The Post Office Protocol (POP) is a standard protocol specified in several RFCs for transferring e-mail from the mail server to the user's mail client. The POP protocol works in conjunction with the SMTP protocol and has been superseded by the more efficient IMAP protocol.
Most PC-based mail clients use the Post Office Protocol (POP) to load e-mail from the server to the workstation. The e-mails are cached by the sender in the POP server of the sender's provider, loaded from there into the POP server of the recipient's provider, and cached until they are picked up by the recipient. To transfer the mail, the workstation establishes the connection to the POP server and picks up the mail.
The Post Office Protocol exists in the versions POP2 and POP3. The current version POP3 has the advantage that the e-mails are stored temporarily until the user picks them up. The e-mails loaded onto his workstation can then be read offline, i.e. without an existing Internet connection. For authentication, POP3 uses the user name and password written in plain text.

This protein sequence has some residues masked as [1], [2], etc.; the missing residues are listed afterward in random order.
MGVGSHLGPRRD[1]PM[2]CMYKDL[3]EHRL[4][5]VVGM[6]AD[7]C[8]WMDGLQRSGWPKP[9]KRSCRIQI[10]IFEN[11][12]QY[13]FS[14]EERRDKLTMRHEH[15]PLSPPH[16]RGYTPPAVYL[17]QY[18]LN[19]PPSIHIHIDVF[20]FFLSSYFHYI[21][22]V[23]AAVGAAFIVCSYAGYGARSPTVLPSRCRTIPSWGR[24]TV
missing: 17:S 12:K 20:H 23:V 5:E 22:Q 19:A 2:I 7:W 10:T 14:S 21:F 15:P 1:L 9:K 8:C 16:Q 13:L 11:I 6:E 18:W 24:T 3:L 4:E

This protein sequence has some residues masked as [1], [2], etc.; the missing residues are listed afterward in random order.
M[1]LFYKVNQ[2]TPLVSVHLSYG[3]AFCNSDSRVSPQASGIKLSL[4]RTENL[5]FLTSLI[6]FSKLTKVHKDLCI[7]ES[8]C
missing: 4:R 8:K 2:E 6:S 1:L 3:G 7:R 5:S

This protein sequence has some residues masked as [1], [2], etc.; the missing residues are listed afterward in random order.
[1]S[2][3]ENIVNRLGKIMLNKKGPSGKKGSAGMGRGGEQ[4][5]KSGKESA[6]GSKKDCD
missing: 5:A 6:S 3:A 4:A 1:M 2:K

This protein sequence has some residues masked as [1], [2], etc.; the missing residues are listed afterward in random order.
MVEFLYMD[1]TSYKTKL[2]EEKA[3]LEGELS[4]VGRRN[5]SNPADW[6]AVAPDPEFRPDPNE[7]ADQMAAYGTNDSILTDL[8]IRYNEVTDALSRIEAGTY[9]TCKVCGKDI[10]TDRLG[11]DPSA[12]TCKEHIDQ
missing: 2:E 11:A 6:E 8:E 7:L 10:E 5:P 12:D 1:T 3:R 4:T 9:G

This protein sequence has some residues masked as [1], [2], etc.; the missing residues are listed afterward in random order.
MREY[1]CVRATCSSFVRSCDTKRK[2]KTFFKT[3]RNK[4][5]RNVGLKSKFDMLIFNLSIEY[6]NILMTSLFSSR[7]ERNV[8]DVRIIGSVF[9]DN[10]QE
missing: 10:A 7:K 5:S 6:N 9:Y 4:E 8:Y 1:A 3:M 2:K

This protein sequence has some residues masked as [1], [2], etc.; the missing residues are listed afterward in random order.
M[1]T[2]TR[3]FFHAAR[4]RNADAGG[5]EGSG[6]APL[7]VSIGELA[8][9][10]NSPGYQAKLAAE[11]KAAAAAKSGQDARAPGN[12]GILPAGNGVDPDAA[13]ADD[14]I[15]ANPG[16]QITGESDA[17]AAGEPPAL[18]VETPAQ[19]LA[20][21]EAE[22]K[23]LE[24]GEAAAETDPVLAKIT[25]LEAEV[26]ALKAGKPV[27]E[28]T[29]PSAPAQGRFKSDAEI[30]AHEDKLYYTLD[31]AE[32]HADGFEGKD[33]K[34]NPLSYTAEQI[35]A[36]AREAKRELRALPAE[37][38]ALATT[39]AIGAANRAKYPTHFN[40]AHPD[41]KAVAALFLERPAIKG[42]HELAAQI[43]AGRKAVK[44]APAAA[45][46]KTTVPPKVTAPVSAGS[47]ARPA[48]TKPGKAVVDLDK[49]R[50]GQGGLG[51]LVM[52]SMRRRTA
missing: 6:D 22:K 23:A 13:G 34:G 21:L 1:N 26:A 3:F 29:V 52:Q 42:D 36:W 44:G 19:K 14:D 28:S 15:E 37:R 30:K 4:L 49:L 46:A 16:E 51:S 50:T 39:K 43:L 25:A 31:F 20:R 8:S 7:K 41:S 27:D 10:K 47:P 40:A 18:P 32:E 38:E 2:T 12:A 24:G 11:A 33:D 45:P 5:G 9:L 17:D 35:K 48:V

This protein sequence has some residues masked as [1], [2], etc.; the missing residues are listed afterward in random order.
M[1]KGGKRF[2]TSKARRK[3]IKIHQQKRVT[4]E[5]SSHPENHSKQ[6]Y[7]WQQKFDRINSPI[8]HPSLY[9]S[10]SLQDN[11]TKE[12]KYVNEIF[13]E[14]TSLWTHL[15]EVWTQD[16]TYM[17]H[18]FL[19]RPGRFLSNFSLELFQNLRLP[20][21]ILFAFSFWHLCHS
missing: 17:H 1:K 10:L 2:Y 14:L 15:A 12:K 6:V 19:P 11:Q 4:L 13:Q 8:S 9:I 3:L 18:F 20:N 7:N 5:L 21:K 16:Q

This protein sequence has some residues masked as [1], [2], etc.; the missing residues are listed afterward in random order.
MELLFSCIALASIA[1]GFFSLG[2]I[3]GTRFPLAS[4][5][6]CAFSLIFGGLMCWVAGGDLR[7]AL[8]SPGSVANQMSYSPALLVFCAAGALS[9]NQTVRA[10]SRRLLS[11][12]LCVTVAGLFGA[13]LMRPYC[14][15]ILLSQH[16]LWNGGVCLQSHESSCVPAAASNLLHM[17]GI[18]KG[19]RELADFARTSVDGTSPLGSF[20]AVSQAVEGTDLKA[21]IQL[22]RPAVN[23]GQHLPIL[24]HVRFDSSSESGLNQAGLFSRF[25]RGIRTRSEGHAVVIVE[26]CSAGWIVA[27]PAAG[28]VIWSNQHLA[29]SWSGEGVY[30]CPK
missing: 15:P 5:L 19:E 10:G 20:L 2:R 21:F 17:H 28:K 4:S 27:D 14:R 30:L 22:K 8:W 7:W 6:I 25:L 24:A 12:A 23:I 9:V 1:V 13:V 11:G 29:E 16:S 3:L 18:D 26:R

An improved level of security is provided by the POP3S protocol. This is an enhanced POP3 protocol with Secure Socket Layer( SSL) and Transport Layer Security( TLS). Another POP protocol with enhanced security is the Authenticated Post Office Protocol( APOP), which cryptographically encrypts authentication to protect against unauthorized eavesdropping.